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- DescriptionIn the Middle Ages there were gaols and dungeons, but punishment was for the most part a spectacle. The ecomic changes and growing popular dissent of the 18th century made necessary a more systematic control over the individual members of society, and this in effect meant a change from punishment, which chastised the body, to reform, which touched the soul. Foucault shows the development of the Western system of prisons, police organizations, administrative and legal hierarchies for social control - and the growth of disciplinary society as a whole. He also reveals that between school, factories, barracks and hospitals all share a common organization, in which it is possible to control the use of an individual's time and space hour by hour.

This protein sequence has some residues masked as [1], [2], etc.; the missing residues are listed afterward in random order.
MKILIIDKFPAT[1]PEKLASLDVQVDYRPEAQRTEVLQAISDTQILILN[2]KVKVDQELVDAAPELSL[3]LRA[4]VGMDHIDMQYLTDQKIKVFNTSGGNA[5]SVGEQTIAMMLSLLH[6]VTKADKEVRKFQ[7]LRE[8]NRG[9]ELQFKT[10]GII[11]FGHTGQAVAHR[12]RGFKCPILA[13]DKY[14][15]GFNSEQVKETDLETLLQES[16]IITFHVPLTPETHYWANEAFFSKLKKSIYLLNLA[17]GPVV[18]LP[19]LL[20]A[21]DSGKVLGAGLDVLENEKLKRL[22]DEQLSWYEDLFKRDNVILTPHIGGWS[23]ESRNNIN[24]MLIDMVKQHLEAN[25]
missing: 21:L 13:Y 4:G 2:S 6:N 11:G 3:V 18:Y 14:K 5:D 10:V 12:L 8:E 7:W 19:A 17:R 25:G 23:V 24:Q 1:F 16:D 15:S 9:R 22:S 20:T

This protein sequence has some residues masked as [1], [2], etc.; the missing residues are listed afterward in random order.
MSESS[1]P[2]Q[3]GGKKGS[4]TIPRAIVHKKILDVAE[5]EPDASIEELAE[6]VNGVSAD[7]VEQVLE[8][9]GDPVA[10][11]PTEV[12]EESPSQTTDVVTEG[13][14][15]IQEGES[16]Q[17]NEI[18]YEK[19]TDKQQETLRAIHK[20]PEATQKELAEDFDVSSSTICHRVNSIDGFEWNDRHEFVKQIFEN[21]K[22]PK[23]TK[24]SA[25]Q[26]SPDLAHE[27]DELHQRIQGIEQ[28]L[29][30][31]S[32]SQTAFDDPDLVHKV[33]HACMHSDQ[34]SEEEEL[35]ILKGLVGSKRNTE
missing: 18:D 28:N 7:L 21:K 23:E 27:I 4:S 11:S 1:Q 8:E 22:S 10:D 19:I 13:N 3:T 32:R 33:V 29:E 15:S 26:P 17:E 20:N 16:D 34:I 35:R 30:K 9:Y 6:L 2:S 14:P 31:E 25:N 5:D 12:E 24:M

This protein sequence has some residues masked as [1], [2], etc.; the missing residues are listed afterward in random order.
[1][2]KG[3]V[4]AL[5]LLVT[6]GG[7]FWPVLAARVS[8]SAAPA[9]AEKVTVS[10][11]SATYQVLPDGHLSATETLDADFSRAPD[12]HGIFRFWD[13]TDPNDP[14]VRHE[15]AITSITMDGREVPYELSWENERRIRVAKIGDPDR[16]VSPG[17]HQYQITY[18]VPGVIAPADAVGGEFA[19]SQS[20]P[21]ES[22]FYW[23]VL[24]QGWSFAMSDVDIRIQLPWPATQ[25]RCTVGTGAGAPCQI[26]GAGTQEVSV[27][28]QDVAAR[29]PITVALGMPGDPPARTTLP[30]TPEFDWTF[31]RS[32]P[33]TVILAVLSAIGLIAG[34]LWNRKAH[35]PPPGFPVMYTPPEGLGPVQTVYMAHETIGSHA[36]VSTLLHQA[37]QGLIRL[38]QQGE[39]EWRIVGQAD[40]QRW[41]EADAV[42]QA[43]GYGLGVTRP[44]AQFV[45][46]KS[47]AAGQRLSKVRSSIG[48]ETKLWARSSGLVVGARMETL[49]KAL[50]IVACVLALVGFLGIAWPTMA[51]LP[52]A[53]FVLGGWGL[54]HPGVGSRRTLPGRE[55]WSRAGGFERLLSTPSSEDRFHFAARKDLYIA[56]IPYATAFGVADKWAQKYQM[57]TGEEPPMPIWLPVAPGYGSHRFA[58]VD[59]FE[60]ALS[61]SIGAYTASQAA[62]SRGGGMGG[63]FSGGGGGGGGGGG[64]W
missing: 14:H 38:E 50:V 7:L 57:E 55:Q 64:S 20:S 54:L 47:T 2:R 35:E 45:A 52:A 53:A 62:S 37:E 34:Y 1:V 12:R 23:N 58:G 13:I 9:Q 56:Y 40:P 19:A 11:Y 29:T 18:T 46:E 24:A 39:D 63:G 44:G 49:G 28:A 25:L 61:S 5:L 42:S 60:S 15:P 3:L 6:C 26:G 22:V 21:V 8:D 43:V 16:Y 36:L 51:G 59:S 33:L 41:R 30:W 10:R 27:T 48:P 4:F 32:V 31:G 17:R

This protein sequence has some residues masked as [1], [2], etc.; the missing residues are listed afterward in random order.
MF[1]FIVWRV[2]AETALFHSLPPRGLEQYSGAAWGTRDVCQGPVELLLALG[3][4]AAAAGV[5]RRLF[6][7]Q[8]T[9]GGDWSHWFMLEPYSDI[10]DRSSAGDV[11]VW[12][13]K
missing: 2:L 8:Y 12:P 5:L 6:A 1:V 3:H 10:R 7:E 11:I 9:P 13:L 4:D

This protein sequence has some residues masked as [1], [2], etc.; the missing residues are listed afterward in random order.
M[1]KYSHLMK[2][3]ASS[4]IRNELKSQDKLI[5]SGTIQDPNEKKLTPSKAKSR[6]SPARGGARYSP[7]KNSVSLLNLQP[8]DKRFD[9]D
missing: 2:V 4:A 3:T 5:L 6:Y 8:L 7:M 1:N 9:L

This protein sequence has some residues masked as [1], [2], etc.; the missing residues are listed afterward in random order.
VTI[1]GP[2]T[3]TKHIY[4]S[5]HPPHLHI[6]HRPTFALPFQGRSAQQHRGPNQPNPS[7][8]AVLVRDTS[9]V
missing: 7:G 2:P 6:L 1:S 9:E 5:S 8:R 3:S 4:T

- Author BiographyOne of the leading intellectuals of the twentieth century and the most prominent thinker in post-war France, Foucault's work influenced disciplines as diverse as history, sociology, philosophy, sociology and literary criticism.
- Author(s)Michel Foucault
- PublisherPenguin Books Ltd
- Date of Publication25/04/1991
- SubjectPopular Psychology
- Place of PublicationLondon
- Country of PublicationUnited Kingdom
- ImprintPenguin Books Ltd
- Content Notefacsimiles
- Weight270 g
- Width129 mm
- Height198 mm
- Spine20 mm
- Translated byAlan Sheridan
- Format DetailsB-format paperback
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